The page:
Ends of Philosophy, The

By Lawrence Cahoone

Series: SUNY series in Philosophy
Paperback : 9780791423226, 418 pages, January 1995
Hardcover : 9780791423219, 418 pages, January 1995

Table of contents




1. The Question of Philosophy

2. Realism and Philosophical Knowledge

3. Peirce's (Anti) Realism

4. Nonfoundational Realism

5. Nietzsche's Naturalistic Epistemology

6. Wittgenstein's Social Relativism

7. Buchler's Objective Relativism

8. Derrida's Semiotic Relativism

9. Rorty's Antiphilosophical Pragmatism

10. The Ends of Philosophy





This is a critique of Peirce, Nietzsche, Wittgenstein, Buchler, Derrida, and Rorty as anti-realists, showing that each of these philosophers affirms some form of self-undermining relativism that cannot account for itself.


The issue is, "can philosophy attain knowledge at all?" This book seeks a deep and comprehensive confrontation between the foundationalist aims of traditional philosophy, the postmodern critique, and the pragmatic attempt to save a limited form of non-foundational inquiry. Through readings of the work of Peirce, Nietzsche, Wittgenstein, Buchler, Derrida, Rorty, and others, the possibility of philosophically valid knowledge is probed. The most prominent forms of contemporary anti-realism—relativism, naturalism, and pragmatism—are explored in the analytic, continental, and American traditions.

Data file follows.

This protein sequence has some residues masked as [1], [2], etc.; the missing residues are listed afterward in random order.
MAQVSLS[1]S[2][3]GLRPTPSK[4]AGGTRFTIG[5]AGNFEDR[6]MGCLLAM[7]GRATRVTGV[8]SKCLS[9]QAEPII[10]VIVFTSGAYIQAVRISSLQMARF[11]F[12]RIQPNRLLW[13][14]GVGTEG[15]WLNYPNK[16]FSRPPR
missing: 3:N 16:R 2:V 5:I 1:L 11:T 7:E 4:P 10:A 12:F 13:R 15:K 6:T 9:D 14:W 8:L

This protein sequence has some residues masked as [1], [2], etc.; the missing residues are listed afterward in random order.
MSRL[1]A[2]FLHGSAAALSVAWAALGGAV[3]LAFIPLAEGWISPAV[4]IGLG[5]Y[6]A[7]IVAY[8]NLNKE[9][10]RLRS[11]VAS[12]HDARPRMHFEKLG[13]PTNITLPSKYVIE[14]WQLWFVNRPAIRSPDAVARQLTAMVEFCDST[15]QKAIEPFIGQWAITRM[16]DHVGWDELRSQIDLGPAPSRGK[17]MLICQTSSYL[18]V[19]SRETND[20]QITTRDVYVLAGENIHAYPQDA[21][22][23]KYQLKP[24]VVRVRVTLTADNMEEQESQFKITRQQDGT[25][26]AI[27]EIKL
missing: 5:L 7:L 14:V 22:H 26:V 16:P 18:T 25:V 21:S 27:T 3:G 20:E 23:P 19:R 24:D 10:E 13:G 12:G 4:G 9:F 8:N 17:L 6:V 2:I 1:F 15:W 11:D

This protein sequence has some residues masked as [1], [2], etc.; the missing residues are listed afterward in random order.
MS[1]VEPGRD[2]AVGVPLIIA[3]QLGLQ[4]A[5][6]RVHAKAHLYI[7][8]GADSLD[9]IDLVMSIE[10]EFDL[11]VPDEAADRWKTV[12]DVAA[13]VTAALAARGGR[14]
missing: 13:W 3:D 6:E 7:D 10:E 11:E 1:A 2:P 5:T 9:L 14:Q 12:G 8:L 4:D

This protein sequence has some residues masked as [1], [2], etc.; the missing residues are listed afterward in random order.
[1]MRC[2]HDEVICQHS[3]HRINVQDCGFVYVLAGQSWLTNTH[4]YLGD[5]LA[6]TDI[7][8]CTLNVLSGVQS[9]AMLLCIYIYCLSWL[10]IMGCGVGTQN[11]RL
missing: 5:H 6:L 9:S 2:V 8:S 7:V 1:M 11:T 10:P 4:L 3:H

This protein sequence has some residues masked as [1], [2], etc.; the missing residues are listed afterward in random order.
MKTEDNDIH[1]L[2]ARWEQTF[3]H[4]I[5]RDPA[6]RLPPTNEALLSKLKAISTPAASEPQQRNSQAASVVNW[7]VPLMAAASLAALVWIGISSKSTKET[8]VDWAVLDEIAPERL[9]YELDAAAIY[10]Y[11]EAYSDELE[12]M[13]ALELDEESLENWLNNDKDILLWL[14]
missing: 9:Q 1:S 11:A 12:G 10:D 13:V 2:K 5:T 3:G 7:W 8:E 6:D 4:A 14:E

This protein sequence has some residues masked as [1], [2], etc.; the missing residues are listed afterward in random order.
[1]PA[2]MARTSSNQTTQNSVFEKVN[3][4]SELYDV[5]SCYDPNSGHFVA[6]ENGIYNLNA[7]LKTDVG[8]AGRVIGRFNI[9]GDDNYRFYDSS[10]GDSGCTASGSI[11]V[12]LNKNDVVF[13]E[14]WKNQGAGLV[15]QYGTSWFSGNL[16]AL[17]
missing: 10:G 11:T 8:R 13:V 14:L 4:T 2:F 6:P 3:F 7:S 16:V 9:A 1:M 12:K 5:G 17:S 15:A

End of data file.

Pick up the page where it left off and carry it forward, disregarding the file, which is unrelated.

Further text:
Lawrence E. Cahoone is Assistant Professor of Philosophy at Boston University. He is the author of The Dilemma of Modernity: Philosophy, Culture, and Anti-Culture, also published by SUNY Press and winner of the 1989 Eugene M. Kayden National University Press Book Award.


"Cahoone is acutely aware of the problem of self-referentiality in philosophy. The problem especially plagues relativism because, if truth is relative to an inquirer or to a context, then so is the claim that this is so. Cahoone shows that all forms of anti-realism must affirm some form of relativism, even naturalism and pragmatism. This argument is often put forward more for its display of logical acumen than as a serious way to probe the strengths and limitations of a position. Cahoone has the latter purpose. He develops his arguments judiciously, and is so successful in making his point that he can turn this critique upon himself with a positive result. This is one of the notable accomplishments of the book. " — George Allan, Dickinson College